• In 2020, there were 37.7 million [30.2 million–45.1 million] people living with HIV.
    • 36.0 million [28.9 million–43.2 million] adults.
    • 1.7 million [1.2 million–2.2 million] children (0–14 years).
    • 53% of all people living with HIV were women and girls.
  • 84% [67– >98%] of all people living with HIV knew their HIV status in 2020.
  • About 6.1 million [4.9 million–7.3 million] people did not know that they were living with HIV in 2020.

People living with HIV accessing antiretroviral therapy

  • As of 30 June 2021, 28.2 million people were accessing antiretroviral therapy, up from 7.8 million [6.9 million–7.9 million] in 2010.
  • In 2020, 73% [56–88%] of all people living with HIV were accessing treatment.
    • 74% [57–90%] of adults aged 15 years and older living with HIV had access to treatment, as did 54% [37–69%] of children aged 0–14 years.
    • 79% [61–95%] of female adults aged 15 years and older had access to treatment; however, just 68% [52–83%] of male adults aged 15 years and older had access.
  • 85% [63– >98%] of pregnant women living with HIV had access to antiretroviral medicines to prevent transmission of HIV to their child in 2020.

New HIV infections

  • New HIV infections have been reduced by 52% since the peak in 1997.
    • In 2020, around 1.5 million [1.0 million–2.0 million] people were newly infected with HIV, compared to 3.0 million [2.1 million–4.2 million] people in 1997.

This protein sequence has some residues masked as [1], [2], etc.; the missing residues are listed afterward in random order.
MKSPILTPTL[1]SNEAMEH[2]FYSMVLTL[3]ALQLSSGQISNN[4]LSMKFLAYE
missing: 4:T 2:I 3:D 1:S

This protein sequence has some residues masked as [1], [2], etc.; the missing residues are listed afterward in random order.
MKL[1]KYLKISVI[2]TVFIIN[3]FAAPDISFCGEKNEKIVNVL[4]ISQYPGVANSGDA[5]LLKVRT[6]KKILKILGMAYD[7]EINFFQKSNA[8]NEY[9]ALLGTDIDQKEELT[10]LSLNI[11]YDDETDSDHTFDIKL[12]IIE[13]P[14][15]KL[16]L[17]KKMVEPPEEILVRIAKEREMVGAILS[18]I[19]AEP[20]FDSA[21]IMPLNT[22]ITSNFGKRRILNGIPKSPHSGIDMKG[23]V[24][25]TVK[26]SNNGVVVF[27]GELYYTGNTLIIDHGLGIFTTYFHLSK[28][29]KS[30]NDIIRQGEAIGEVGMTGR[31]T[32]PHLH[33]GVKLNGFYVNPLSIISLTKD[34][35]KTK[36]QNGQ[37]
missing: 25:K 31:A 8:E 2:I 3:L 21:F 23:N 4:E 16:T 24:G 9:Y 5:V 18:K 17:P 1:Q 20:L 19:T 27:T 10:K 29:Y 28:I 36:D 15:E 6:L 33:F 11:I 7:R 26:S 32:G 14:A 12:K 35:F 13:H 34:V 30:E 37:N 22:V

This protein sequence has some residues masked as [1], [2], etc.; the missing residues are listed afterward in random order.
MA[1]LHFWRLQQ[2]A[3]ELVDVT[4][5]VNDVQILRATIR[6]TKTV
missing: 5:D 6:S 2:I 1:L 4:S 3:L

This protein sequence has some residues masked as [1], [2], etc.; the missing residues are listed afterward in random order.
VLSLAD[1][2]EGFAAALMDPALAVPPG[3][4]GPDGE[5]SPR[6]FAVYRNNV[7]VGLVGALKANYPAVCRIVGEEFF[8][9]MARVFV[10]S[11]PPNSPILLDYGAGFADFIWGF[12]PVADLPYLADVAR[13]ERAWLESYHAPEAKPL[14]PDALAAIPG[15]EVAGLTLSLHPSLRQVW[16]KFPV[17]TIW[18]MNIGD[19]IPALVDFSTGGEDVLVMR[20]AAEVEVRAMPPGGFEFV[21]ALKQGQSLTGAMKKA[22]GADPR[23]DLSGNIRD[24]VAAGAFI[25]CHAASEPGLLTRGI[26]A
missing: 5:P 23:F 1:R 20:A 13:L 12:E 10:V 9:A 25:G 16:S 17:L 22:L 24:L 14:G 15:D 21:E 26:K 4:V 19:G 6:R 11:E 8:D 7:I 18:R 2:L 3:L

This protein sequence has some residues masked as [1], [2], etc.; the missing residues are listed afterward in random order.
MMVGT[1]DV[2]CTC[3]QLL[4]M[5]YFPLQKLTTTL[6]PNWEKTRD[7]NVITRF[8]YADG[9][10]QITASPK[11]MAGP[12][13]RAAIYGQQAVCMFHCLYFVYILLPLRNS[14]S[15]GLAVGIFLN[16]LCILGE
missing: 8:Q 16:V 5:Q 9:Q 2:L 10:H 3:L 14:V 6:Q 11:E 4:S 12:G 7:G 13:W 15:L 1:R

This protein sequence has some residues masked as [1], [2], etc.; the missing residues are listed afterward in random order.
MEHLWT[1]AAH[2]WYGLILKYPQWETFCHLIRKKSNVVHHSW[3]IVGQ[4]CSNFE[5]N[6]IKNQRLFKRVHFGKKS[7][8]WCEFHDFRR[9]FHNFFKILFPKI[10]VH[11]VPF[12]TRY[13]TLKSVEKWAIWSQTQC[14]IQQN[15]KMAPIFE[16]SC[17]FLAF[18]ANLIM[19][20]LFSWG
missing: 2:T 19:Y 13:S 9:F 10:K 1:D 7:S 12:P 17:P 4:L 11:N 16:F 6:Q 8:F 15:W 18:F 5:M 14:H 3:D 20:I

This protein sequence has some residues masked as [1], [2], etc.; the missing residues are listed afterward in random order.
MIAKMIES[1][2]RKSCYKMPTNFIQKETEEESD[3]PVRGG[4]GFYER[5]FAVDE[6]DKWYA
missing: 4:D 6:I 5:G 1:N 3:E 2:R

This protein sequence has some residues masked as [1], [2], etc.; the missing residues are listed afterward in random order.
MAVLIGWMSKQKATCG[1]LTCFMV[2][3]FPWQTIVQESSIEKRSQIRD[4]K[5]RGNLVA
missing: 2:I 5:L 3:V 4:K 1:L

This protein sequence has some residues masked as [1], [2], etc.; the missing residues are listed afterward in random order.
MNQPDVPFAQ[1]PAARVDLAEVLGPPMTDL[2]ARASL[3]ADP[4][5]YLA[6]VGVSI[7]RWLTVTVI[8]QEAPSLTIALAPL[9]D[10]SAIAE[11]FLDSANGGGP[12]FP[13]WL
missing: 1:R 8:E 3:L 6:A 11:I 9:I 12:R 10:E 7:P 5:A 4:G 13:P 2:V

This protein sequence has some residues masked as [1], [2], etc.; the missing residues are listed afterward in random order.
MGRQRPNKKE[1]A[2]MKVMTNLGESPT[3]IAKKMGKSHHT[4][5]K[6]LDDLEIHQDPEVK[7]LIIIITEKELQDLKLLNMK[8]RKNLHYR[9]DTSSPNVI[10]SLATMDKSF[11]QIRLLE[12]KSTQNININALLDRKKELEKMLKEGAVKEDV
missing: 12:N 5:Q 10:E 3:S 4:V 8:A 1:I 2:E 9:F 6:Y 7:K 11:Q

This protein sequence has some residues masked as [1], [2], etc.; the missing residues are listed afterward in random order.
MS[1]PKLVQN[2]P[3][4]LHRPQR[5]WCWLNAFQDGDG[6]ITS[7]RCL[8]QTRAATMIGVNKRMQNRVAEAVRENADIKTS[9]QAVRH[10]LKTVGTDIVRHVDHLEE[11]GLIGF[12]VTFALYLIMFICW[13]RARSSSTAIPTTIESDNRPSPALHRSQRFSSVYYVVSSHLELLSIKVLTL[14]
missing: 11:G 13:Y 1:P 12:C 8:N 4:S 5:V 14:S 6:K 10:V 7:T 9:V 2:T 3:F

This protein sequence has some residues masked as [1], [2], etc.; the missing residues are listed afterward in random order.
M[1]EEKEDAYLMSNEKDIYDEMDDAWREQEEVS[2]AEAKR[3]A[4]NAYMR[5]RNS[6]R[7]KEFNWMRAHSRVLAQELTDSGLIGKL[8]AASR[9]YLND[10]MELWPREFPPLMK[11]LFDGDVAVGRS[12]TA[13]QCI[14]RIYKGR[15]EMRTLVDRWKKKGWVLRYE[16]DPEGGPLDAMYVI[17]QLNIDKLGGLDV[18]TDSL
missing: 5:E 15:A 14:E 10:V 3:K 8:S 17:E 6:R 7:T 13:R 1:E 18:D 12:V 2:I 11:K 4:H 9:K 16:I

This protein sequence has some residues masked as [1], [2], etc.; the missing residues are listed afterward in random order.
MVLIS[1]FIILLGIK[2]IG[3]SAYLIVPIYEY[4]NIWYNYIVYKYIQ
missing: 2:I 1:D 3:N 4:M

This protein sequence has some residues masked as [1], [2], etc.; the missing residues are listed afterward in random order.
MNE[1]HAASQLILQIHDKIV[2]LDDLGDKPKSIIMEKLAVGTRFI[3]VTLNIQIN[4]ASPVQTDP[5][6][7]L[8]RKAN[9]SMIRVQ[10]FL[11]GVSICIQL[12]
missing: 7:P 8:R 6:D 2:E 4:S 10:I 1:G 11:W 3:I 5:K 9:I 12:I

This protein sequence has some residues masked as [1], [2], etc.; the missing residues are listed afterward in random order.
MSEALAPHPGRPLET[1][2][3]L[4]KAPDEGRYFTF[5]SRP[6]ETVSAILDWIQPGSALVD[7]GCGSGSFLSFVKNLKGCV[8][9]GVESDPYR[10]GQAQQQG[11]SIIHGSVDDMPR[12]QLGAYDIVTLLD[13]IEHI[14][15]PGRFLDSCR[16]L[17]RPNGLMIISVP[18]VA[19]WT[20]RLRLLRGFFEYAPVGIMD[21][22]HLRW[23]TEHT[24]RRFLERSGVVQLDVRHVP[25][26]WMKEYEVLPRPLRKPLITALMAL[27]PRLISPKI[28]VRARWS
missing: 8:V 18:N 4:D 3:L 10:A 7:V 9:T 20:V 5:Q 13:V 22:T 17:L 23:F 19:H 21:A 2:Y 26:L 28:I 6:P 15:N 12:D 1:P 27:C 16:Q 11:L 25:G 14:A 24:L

• Women and girls accounted for 50% of all new infections in 2020.
  • Since 2010, new HIV infections have declined by 31%, from 2.1 million [1.5 million–2.9 million] to 1.5 million [1.0 million–2.0 million] in 2020.
    • Since 2010, new HIV infections among children have declined by 53%, from 320 000 [210 000–510 000] in 2010 to 150 000 [100 000–240 000] in 2020.

AIDS-related deaths

  • AIDS-related deaths have been reduced by 64% since the peak in 2004 and by 47% since 2010.
    • In 2020, around 680 000 [480 000–1 million] people died from AIDS-related illnesses worldwide, compared to 1.9 million [1.3 million–2.7 million] people in 2004 and 1.3 million [910 000–1.9 million] people in 2010.
  • AIDS-related mortality has declined by 53% among women and girls and by 41% among men and boys since 2010.
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AIDS and HIV

‘Promising’ HIV vaccine study conducted at George Washington University

“We are tremendously excited to be advancing this new direction in HIV vaccine design with Moderna’s mRNA platform”

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Courtesy of the George Washington University School of Medicine and Health Sciences

WASHINGTON – D.C.’s George Washington University School of Medicine and Health Sciences is one of four sites across the country in which a preliminary component of an experimental HIV vaccine is being given to volunteer participants in a study aimed at reversing years of failed attempts to develop an effective HIV vaccine by pursuing what study sponsors say is a new, promising approach.

The study, which involves 56 healthy, HIV-negative volunteer participants, is being conducted by the nonprofit scientific research organization known as IAVI and the biotechnology company Moderna, which developed one of the coronavirus vaccines now being used throughout the world.

In a Jan. 27 joint statement, IAVI and Moderna said their study is part of a Phase 1 trial designed to test newly developed experimental HIV vaccine antigens to determine if they will lead to the development of an effective HIV vaccine.  

According to scientific literature, antigens are substances such as bacteria, viruses, and chemicals that induce the body to release antibodies that fight off infections. The statement by IAVI and Moderna says a vaccine technology developed by Moderna to use another component of the human body called messenger RNA or mRNA to strengthen a potential vaccine’s ability to fight off infection by HIV is also a part of this vaccine study.